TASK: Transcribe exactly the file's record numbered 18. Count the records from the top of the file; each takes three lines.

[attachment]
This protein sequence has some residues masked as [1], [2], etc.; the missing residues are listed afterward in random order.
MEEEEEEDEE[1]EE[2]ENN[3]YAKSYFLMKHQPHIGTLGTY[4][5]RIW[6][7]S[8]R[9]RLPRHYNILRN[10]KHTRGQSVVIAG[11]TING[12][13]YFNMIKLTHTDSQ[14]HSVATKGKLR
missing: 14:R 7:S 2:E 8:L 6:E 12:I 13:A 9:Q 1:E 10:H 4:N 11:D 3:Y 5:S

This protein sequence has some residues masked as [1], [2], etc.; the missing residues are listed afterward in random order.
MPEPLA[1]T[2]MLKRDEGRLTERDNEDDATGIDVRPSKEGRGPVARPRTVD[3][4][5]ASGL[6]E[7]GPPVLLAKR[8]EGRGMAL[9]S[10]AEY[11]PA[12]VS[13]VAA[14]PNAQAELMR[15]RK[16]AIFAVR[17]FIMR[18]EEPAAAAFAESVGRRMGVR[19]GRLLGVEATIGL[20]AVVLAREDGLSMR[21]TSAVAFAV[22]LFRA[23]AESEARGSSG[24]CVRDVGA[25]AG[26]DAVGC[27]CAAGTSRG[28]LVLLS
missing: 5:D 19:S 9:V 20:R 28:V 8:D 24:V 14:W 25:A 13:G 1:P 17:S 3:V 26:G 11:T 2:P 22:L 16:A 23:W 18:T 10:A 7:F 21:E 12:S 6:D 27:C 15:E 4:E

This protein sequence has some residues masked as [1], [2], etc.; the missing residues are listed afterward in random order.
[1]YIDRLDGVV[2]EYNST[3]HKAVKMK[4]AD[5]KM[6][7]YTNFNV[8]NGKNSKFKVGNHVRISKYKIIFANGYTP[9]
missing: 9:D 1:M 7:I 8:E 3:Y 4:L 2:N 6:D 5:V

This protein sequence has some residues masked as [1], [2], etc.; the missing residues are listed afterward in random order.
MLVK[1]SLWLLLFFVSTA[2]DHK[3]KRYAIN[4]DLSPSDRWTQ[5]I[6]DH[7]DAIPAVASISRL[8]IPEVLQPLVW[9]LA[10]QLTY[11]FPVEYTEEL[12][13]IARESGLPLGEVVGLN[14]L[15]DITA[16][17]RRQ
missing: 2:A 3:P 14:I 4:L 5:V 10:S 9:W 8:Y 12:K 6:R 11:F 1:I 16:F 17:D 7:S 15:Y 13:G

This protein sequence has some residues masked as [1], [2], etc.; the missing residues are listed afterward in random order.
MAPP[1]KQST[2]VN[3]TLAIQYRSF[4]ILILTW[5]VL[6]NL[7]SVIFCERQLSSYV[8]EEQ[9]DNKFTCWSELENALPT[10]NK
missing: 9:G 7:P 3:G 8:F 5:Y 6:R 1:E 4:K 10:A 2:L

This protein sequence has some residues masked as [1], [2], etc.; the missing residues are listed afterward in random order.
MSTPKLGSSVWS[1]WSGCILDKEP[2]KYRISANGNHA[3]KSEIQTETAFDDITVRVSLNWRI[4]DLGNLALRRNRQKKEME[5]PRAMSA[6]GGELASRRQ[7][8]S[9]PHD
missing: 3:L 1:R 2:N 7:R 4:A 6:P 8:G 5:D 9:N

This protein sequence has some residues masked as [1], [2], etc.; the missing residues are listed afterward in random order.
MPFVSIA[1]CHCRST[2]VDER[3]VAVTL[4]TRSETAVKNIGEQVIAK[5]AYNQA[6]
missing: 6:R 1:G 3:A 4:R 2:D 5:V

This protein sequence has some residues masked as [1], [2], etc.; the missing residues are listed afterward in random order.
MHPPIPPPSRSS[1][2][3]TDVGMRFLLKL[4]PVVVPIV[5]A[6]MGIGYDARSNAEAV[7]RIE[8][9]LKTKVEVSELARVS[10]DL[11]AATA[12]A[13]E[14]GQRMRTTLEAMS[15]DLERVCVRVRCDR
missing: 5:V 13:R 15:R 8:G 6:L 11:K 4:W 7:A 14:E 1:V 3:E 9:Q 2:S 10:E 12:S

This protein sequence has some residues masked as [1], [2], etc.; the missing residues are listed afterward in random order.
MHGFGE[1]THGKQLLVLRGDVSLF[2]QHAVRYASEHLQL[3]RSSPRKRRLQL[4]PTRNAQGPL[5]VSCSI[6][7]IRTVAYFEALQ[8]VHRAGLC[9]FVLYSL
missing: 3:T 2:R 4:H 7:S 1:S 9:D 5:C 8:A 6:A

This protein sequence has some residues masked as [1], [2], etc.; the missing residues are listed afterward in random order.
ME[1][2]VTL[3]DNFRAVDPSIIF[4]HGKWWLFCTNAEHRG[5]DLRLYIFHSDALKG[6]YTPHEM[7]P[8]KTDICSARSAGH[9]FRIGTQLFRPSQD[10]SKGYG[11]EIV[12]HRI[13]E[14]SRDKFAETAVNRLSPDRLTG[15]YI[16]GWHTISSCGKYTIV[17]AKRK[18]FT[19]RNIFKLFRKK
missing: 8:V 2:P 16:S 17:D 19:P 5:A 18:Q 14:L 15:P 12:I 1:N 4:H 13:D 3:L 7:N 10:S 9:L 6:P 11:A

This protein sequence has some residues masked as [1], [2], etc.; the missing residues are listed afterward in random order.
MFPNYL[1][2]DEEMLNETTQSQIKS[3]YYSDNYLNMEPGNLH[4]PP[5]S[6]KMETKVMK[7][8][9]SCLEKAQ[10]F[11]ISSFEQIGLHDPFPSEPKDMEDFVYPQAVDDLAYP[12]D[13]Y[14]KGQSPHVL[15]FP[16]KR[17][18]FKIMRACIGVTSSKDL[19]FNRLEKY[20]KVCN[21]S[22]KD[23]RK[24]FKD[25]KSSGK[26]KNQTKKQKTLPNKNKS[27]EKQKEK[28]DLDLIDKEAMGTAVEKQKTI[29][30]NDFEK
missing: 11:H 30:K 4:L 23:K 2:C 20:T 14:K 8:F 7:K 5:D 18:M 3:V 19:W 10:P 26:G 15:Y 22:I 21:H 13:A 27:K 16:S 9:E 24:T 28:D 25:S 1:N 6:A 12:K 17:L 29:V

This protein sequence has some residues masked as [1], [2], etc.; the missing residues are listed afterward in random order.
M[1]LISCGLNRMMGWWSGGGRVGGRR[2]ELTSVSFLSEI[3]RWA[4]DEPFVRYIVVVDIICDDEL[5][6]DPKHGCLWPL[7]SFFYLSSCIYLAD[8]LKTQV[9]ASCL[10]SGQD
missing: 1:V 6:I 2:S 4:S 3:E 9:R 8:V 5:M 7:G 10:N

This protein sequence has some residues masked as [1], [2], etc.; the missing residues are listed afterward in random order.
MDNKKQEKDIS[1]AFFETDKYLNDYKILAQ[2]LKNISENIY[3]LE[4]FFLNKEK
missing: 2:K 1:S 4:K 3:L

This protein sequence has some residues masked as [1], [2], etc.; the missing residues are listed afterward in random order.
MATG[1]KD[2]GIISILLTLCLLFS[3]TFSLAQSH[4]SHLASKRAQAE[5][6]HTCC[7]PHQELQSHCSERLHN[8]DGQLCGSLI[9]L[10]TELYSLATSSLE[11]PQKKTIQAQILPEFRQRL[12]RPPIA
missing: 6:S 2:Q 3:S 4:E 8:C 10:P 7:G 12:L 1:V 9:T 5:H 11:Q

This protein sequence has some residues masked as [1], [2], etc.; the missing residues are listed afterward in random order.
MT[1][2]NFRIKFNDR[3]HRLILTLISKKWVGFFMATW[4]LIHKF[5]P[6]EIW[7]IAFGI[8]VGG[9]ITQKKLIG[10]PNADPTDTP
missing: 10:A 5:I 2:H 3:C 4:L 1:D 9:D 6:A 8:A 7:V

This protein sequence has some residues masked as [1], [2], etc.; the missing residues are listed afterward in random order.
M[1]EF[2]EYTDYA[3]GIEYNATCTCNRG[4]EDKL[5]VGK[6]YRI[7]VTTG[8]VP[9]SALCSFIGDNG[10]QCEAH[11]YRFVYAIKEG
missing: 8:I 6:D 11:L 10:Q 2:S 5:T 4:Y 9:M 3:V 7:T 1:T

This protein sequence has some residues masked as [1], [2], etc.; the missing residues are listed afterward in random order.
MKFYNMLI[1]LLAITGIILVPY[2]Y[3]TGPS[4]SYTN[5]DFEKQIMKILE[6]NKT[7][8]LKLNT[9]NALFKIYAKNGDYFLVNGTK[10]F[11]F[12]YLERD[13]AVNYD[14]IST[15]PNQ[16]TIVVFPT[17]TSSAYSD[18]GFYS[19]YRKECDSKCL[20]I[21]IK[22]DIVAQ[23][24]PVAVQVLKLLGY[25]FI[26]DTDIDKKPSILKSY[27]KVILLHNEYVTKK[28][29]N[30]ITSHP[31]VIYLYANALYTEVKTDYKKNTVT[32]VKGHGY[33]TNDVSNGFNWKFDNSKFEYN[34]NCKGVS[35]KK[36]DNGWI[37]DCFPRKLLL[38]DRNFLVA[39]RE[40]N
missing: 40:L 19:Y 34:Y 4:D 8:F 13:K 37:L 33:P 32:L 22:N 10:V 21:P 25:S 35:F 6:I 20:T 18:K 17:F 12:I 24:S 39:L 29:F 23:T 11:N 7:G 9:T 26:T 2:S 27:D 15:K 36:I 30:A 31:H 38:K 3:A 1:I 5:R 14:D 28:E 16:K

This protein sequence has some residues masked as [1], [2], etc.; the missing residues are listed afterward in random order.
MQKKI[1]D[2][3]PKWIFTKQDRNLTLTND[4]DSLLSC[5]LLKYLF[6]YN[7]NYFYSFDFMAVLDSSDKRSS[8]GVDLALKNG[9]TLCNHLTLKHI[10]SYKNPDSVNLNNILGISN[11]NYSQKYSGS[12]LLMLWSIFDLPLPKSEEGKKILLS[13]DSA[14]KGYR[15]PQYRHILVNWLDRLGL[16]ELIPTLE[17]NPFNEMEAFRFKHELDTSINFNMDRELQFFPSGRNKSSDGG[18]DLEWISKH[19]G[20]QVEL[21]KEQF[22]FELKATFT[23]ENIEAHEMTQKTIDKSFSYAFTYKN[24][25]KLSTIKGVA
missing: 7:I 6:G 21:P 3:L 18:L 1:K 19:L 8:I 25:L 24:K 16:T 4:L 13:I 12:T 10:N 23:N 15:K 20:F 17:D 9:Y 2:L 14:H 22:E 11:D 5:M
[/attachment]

This protein sequence has some residues masked as [1], [2], etc.; the missing residues are listed afterward in random order.
MQKKI[1]D[2][3]PKWIFTKQDRNLTLTND[4]DSLLSC[5]LLKYLF[6]YN[7]NYFYSFDFMAVLDSSDKRSS[8]GVDLALKNG[9]TLCNHLTLKHI[10]SYKNPDSVNLNNILGISN[11]NYSQKYSGS[12]LLMLWSIFDLPLPKSEEGKKILLS[13]DSA[14]KGYR[15]PQYRHILVNWLDRLGL[16]ELIPTLE[17]NPFNEMEAFRFKHELDTSINFNMDRELQFFPSGRNKSSDGG[18]DLEWISKH[19]G[20]QVEL[21]KEQF[22]FELKATFT[23]ENIEAHEMTQKTIDKSFSYAFTYKN[24][25]KLSTIKGVA
missing: 7:I 6:G 21:P 3:L 18:L 1:K 19:L 8:I 25:L 24:K 16:T 4:L 13:I 12:T 10:N 23:N 15:K 20:F 17:D 9:Y 2:L 14:H 22:E 11:D 5:M